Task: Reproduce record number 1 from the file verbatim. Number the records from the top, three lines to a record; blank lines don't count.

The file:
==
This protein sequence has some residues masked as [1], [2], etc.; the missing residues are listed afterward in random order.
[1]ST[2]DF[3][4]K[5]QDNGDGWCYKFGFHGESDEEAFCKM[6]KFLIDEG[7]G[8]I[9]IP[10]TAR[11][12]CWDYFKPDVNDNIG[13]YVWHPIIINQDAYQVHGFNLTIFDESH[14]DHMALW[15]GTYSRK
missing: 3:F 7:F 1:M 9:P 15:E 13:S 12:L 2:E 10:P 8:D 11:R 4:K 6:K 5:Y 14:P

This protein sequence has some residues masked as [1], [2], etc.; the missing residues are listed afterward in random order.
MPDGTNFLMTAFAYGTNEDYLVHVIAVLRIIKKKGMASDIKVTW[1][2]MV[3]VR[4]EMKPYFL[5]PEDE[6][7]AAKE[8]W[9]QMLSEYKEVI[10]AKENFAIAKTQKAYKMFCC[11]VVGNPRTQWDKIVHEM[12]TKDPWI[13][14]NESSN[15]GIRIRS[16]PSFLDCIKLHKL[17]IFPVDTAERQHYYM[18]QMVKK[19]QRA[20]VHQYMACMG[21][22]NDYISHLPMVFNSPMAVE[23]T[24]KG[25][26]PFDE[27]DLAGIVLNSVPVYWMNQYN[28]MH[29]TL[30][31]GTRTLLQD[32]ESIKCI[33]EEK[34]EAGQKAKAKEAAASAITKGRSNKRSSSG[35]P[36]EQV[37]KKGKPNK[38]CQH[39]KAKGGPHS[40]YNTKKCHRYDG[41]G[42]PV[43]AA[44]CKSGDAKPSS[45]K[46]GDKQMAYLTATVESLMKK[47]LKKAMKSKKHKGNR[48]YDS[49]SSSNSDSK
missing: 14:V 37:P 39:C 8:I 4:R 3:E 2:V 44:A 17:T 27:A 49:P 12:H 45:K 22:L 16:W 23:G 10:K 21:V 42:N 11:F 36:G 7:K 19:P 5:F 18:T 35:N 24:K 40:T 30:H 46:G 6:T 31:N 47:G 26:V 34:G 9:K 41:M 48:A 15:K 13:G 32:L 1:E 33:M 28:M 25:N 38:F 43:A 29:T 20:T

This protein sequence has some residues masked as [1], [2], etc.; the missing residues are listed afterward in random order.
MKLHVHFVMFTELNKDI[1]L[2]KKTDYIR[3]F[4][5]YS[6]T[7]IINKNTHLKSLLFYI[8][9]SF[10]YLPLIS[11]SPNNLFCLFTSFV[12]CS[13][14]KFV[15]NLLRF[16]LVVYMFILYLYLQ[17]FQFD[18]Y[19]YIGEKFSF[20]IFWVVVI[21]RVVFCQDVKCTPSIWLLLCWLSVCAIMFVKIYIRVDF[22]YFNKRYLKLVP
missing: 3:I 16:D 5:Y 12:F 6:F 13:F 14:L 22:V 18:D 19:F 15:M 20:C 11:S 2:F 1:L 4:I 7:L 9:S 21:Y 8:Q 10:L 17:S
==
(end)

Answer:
This protein sequence has some residues masked as [1], [2], etc.; the missing residues are listed afterward in random order.
[1]ST[2]DF[3][4]K[5]QDNGDGWCYKFGFHGESDEEAFCKM[6]KFLIDEG[7]G[8]I[9]IP[10]TAR[11][12]CWDYFKPDVNDNIG[13]YVWHPIIINQDAYQVHGFNLTIFDESH[14]DHMALW[15]GTYSRK
missing: 3:F 7:F 1:M 9:P 15:E 13:S 12:L 2:E 10:P 8:D 11:R 4:K 6:K 5:Y 14:P